UNESCO Director-General, Irina Bokova, has announced the designation of 47 cities from 33 countries as new members of the UNESCO Creative Cities Network. The results of this year’s Call bears witness to the Network’s enhanced diversity and geographical representation with 22 cities from countries not previously represented. Read the full list of new cities here
Joining the network as UNESCO Cities of Film are: Rome (Italy), Santos (Brazil) and Bitola (Macedonia)– Rome and Santos have been working with Bradford City of Film in their approach to the application.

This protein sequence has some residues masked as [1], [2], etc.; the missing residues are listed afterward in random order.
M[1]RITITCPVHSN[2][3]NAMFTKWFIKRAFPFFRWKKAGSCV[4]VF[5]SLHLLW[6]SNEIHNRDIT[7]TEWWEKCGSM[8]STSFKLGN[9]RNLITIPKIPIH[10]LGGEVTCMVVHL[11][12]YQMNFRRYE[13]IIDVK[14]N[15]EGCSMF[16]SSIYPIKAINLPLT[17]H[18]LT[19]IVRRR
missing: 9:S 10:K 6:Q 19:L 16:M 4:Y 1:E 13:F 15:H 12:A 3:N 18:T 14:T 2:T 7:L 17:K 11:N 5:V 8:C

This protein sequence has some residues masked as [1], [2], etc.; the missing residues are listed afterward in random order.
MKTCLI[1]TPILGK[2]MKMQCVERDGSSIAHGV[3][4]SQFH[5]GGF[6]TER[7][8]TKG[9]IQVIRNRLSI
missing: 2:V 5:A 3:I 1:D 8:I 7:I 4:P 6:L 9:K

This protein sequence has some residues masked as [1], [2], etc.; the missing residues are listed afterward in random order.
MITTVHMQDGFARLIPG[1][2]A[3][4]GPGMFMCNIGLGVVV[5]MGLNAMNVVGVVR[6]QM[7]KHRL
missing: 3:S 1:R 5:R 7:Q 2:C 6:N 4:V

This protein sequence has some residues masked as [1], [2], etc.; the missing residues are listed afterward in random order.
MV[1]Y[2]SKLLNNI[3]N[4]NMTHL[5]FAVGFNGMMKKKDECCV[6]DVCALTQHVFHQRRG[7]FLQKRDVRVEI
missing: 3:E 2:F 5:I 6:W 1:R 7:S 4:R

Bradford (UK) became the world’s first UNESCO City of Film in 2009. This is a permanent title which bestows international recognition on Bradford as a world centre for film because of the city’s rich film heritage, its inspirational movie locations and its many celebrations of the moving image through the city’s film festivals and film related events. As Bradford City of Film Director, David Wilson explains, been a Creative City is not just about the glamour of the film industry, though Bradford also has a good share of that as well. ‘We try to use the creative approach in many areas of society, teaching literacy in our schools using film has proved to be very effective and so has the use of archive film to work with people who live with dementia. The University of Bradford and Bradford College have both developed excellent TV and Film production courses over that past few years and of course the City is home to the UK’s National Museum for Film & Television, The National Media Museum.’ Mr Wilson, who was invited to speak recently at the Rome International Film Festival went on to say, ‘we have already enjoyed some great dialogue with the new film cities as they prepared their applications to UNESCO. Representatives from a number of Creative Cities attended the Bradford International Film Summit in March 2015 and saw first hand how we are supporting more production in the Yorkshire region but also learned how we use film effectively in the classroom to improve literacy. Through a series of Skype conversations with Santos in Brazil and my recent visit to Rome I was also able to learn a lot about other initiatives that we can share in the future, some for the good of the community and some to improve how we work with the film & TV sector. There is also much more scope for collaboration on film festivals and film events for learning. We already enjoy good working relationships with the existing UNESCO film cities; Galway, Sydney, Busan and Sofia and the inclusion of the new cities in the network gives us even more scope to share good practice.